• Practice the use-case utilisation of digital technologies in a predefined context and library resources.

Generic Cognitive skills SCQF Level 10.

• Demonstrate the ability to gather information from different sources and in different formats and to use the information to make sound judgement about the design, operation and monitoring of thermal systems.
• Apply critical analysis, evaluation and synthesis to issues which are at the forefront of, or informed by, developments at the forefront of renewable energy.
• Identify, conceptualise, and define new and abstract problems and issues related to renewable energy.
• Critically review, consolidate, and extend knowledge, skills practices and thinking in renewable energy.
• Understand complex issues regarding renewable energy and storage systems and relate these issues to environmental protection.

Communication, ICT and Numeracy Skills SCQF Level 10.

• Gather relevant information from different sources and in different formats.
• Appropriate use of software (e.g. Excel, Mathcad, Polymath) to analyse and specify equipment details.
• Appropriate use of ICT in support of research objectives (e.g. data collection and analysis of renewable energy project) and also for written and oral presentation.

Autonomy, Accountability and Working with others SCQF Level 10.

• Work effectively and cooperatively with others in practical sessions.
• Adopt an inclusive approach to engineering practice, recognising the responsibilities, benefits, and importance of supporting equality, diversity and inclusion.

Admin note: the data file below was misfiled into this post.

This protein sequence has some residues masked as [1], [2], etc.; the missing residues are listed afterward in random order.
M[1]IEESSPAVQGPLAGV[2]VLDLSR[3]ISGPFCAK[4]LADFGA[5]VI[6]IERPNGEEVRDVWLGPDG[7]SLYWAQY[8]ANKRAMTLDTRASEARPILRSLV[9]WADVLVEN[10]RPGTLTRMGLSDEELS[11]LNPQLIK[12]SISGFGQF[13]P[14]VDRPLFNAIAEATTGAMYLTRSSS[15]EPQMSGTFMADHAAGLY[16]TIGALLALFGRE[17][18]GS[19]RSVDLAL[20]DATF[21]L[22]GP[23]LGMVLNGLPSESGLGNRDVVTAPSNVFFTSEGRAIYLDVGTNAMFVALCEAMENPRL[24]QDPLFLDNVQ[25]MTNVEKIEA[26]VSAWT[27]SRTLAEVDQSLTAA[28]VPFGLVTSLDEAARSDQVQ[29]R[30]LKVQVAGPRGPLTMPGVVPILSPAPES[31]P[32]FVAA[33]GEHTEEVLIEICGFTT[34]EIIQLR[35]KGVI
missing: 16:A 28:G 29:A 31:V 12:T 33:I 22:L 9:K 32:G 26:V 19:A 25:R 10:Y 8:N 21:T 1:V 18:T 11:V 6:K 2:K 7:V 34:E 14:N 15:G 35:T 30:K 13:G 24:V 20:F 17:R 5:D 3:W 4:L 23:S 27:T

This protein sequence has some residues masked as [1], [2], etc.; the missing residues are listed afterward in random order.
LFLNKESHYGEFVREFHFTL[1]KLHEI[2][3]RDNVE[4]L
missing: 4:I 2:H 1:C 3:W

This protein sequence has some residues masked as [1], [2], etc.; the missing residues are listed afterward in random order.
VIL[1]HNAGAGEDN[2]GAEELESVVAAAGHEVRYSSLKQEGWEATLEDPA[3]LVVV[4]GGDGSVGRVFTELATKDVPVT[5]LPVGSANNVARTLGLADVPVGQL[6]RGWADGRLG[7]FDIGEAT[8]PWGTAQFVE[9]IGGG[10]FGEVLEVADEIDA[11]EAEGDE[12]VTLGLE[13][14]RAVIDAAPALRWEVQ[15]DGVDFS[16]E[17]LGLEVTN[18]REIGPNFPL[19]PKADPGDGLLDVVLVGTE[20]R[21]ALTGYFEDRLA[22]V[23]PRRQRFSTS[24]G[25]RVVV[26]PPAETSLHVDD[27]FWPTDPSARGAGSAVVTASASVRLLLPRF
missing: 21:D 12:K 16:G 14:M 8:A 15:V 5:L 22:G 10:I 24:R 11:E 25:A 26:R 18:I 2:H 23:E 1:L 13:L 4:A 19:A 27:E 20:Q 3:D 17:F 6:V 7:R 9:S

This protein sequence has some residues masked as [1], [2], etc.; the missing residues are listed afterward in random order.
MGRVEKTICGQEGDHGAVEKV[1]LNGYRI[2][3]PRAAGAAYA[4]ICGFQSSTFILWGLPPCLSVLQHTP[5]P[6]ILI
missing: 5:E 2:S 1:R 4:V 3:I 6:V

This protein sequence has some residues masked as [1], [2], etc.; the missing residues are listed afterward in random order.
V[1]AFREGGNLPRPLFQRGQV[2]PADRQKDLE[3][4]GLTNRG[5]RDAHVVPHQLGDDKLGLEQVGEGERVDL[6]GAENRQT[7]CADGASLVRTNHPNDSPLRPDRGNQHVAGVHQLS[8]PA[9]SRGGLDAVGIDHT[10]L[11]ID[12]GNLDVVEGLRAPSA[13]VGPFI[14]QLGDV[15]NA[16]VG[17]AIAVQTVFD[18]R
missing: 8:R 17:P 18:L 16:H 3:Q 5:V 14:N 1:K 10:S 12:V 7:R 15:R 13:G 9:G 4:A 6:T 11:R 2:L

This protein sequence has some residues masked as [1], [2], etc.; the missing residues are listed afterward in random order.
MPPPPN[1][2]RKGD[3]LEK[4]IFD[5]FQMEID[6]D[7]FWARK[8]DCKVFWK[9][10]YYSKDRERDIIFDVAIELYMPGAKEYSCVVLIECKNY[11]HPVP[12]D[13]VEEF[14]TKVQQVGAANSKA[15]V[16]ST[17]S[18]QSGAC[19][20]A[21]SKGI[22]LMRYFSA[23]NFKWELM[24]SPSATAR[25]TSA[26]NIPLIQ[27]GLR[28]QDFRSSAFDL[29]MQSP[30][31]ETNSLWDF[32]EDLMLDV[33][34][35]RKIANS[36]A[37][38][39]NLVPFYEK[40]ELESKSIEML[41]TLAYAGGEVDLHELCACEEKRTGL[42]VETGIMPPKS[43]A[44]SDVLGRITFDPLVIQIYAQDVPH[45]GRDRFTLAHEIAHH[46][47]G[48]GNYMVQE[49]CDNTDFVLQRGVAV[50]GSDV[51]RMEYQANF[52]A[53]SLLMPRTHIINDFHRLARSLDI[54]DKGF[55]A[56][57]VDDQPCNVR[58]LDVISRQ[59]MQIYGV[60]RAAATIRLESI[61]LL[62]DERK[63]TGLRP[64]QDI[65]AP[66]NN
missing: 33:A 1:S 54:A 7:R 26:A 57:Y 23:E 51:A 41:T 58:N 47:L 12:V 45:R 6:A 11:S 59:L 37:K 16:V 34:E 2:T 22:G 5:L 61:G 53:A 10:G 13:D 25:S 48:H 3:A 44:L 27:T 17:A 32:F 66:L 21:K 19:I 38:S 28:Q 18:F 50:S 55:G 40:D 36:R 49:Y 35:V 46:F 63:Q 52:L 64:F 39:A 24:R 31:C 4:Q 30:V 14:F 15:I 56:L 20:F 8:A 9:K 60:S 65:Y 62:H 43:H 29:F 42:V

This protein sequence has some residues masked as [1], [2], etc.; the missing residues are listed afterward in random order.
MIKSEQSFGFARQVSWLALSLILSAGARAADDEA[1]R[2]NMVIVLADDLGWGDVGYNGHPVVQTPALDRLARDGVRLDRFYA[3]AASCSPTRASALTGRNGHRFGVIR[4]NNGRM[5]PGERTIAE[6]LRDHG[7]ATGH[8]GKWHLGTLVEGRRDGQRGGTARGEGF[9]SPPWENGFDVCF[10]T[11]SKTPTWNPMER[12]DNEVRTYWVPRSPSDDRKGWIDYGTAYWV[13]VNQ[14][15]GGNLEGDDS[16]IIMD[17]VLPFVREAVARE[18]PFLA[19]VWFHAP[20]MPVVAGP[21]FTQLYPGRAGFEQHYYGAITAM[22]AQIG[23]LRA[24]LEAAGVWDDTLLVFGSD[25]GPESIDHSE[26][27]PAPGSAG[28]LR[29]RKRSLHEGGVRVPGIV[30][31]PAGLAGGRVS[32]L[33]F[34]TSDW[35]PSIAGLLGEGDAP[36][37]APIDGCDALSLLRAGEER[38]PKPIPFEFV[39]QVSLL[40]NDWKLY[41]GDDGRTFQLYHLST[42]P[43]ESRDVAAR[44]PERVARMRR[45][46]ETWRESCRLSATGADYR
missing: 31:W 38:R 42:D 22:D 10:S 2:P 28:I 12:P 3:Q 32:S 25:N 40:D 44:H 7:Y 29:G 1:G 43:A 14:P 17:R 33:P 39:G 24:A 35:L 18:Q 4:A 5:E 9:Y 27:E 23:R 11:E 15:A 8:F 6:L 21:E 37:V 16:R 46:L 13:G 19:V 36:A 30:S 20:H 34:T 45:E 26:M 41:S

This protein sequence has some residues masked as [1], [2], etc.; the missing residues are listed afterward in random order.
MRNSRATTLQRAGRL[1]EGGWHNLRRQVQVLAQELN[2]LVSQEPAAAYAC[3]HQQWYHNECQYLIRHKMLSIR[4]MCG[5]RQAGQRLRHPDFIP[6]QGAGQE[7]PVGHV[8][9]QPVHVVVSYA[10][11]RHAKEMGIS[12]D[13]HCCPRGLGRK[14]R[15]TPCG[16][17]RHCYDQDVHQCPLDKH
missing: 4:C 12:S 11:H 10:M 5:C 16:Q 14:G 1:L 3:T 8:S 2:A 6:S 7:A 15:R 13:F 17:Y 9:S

• Identify and address individual learning needs in the subject area associated with the module.

Pre-requisites: Before undertaking this module the student should have undertaken the following:
Module Code:
Module Title:
Introduction to Thermo-Fluids
Co-requisitesModule Code:
Module Title:

* Indicates that module descriptor is not published.

[Top of Page]

Learning and Teaching
This module covers a wide variety of theoretical, conceptual and practical areas, which require a range of knowledge and skills at a more advanced level to be displayed and exercised. Delivery of its syllabus content therefore involves a diversity of teaching and assessment methods suitable to the learning outcomes of the module; these include formal lectures, structured tutorials (work closely integrated with the lecture material), practical exercises in calculation and modelling linked to experimental analysis of equipment performance, latest research and development in renewable energy, completion and submission of written coursework making use of appropriate forms of IT and VLE, and independent study.
Hours for the exam and class tests are included in lecture/core content delivery.
Learning Activities
During completion of this module, the learning activities undertaken to achieve the module learning outcomes are stated below:
Student Learning Hours
(Normally totalling 200 hours):
(Note: Learning hours include both contact hours and hours spent on other learning activities)
Lecture/Core Content Delivery30